President Obama has announced the first of three manufacturing institutes designed to bring education and the manufacturing sector together through government funding and organization. North Carolina State University’s Centennial Campus in Raleigh will be the headquarters of the Next Generation Power Electronics Manufacturing Innovation Institute and also will host at least some of the institute’s shared research and development facilities and testing equipment, not to mention programs designed for education and workforce development. It will be supported by $70 million over five years from the U.S. Department of Energy (DOE), along with a matching $70 million non-federal cost-share from the business and university members of the institute.
The institute is a consortium of businesses and universities focused on enabling energy-efficient, high-power electronic chips and devices. The emphasis is to make wide bandgap (WBG) semiconductor technologies as affordable as their silicon-based rivals.
While this first institute is funded primarily through DOE (http://energy.gov/articles/factsheet-next-generation-power-electronics-manufacturing-innovation-institute), the remaining two institutes, scheduled to be announced in the very near future, will be funded by the Defense Department, Commerce Department, NASA, and the National Science Foundation. One will be focused on digital manufacturing and design innovation, while the other will deal with lightweight and modern metals manufacturing. In all the federal government is committed to around $200 million for funding these institutes, which will act as regional hubs to bring together R&D efforts as part of a “teaching factory” for students and workers to design and test new processes and products.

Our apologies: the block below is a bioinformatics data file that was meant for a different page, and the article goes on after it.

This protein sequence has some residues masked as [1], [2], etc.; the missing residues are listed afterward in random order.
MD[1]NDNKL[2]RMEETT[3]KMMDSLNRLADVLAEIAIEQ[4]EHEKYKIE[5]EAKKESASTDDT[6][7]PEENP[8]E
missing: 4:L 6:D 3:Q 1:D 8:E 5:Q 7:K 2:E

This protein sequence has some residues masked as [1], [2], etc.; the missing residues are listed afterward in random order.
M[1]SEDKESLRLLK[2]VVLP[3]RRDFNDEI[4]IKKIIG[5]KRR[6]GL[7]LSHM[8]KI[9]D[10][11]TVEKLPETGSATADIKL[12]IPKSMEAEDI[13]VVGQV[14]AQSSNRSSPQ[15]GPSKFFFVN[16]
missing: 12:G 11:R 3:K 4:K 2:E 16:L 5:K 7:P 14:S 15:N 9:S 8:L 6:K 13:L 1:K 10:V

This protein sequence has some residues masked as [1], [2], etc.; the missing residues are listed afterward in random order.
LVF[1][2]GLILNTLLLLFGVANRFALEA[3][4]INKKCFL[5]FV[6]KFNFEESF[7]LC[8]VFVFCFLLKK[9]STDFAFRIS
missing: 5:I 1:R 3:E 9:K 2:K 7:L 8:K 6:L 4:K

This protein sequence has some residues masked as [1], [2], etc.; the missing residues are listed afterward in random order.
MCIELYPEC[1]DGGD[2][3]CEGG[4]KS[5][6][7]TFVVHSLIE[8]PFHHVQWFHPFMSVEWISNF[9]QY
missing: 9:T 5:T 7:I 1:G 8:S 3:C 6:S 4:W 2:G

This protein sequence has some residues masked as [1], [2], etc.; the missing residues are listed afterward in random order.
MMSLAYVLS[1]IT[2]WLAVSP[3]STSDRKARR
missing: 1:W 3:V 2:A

The first institute includes many of the top WBG semiconductor manufacturers, materials providers, and users. Obama’s long-term vision is for 45 of these manufacturing innovation institutes, but the first step is always the hardest.
While silicon semiconductors changed the faces of computing, communications, and energy, they’ve approached their limitations in certain applications, making the way for WBG semiconductors to create power for everything from vehicles to VSD motors and to do it better.
In addition to being smaller, faster, and less expensive, WBG semiconductors have higher temperature tolerances and can operate at higher voltages and frequencies. The consortium led by NCSU includes 18 companies, including ABB, APEI, Avogy, Cree, Delphi, Delta Products, DfR Solutions, Gridbridge, Hesse Mechatronics, II-VI, IQE, John Deere, Monolith Semiconductor, RF Micro Devices, Toshiba International, Transphorm, USCi, and Vacon. Besides NCSU, the six additional universities and labs that are part of the institute include Arizona State University, Florida State University, University of California at Santa Barbara, Virginia Polytechnic Institute, National Renewable Energy Laboratory, and U.S. Naval Research Laboratory.